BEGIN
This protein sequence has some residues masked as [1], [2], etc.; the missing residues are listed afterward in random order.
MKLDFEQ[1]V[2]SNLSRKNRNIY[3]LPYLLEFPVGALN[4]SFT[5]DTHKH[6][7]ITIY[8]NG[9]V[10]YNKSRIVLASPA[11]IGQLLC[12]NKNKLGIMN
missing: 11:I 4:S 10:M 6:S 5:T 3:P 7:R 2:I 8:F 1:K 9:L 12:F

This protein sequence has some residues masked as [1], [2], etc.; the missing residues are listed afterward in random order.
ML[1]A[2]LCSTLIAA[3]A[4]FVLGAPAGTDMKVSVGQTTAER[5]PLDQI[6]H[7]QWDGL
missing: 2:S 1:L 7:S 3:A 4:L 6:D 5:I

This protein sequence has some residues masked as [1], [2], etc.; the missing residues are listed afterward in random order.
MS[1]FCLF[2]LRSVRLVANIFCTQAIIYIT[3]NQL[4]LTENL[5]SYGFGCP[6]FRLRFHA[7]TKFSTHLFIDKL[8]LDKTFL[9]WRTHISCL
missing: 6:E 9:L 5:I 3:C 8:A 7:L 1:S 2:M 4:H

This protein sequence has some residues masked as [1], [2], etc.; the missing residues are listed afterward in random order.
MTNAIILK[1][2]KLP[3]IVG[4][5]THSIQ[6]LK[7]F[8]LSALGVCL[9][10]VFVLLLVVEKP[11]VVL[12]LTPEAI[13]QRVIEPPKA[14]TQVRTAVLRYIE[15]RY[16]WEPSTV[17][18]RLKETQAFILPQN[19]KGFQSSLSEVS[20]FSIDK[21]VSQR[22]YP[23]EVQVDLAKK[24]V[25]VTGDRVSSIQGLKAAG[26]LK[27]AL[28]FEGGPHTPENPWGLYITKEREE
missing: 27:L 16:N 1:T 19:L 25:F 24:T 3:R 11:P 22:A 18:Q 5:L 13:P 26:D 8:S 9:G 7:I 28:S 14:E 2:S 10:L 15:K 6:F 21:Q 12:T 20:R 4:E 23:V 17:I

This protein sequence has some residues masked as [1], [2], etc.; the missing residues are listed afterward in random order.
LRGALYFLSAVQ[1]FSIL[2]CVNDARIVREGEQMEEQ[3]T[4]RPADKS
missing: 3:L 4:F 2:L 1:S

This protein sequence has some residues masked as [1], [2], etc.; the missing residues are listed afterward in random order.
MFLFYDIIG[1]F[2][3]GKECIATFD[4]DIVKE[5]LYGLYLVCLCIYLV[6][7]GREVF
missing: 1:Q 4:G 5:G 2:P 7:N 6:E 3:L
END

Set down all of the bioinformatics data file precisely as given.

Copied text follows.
This protein sequence has some residues masked as [1], [2], etc.; the missing residues are listed afterward in random order.
MKLDFEQ[1]V[2]SNLSRKNRNIY[3]LPYLLEFPVGALN[4]SFT[5]DTHKH[6][7]ITIY[8]NG[9]V[10]YNKSRIVLASPA[11]IGQLLC[12]NKNKLGIMN
missing: 11:I 4:S 10:M 6:S 5:T 3:P 7:R 2:I 8:F 1:K 9:L 12:F

This protein sequence has some residues masked as [1], [2], etc.; the missing residues are listed afterward in random order.
ML[1]A[2]LCSTLIAA[3]A[4]FVLGAPAGTDMKVSVGQTTAER[5]PLDQI[6]H[7]QWDGL
missing: 2:S 1:L 7:S 3:A 4:L 6:D 5:I

This protein sequence has some residues masked as [1], [2], etc.; the missing residues are listed afterward in random order.
MS[1]FCLF[2]LRSVRLVANIFCTQAIIYIT[3]NQL[4]LTENL[5]SYGFGCP[6]FRLRFHA[7]TKFSTHLFIDKL[8]LDKTFL[9]WRTHISCL
missing: 6:E 9:L 5:I 3:C 8:A 7:L 1:S 2:M 4:H

This protein sequence has some residues masked as [1], [2], etc.; the missing residues are listed afterward in random order.
MTNAIILK[1][2]KLP[3]IVG[4][5]THSIQ[6]LK[7]F[8]LSALGVCL[9][10]VFVLLLVVEKP[11]VVL[12]LTPEAI[13]QRVIEPPKA[14]TQVRTAVLRYIE[15]RY[16]WEPSTV[17][18]RLKETQAFILPQN[19]KGFQSSLSEVS[20]FSIDK[21]VSQR[22]YP[23]EVQVDLAKK[24]V[25]VTGDRVSSIQGLKAAG[26]LK[27]AL[28]FEGGPHTPENPWGLYITKEREE
missing: 27:L 16:N 1:T 19:L 25:F 24:T 3:R 11:P 22:A 18:Q 5:L 13:P 26:D 8:S 9:G 7:I 28:S 14:E 2:S 10:L 15:K 6:F 21:Q 12:T 20:R 4:E 23:V 17:I

This protein sequence has some residues masked as [1], [2], etc.; the missing residues are listed afterward in random order.
LRGALYFLSAVQ[1]FSIL[2]CVNDARIVREGEQMEEQ[3]T[4]RPADKS
missing: 3:L 4:F 2:L 1:S

This protein sequence has some residues masked as [1], [2], etc.; the missing residues are listed afterward in random order.
MFLFYDIIG[1]F[2][3]GKECIATFD[4]DIVKE[5]LYGLYLVCLCIYLV[6][7]GREVF
missing: 1:Q 4:G 5:G 2:P 7:N 6:E 3:L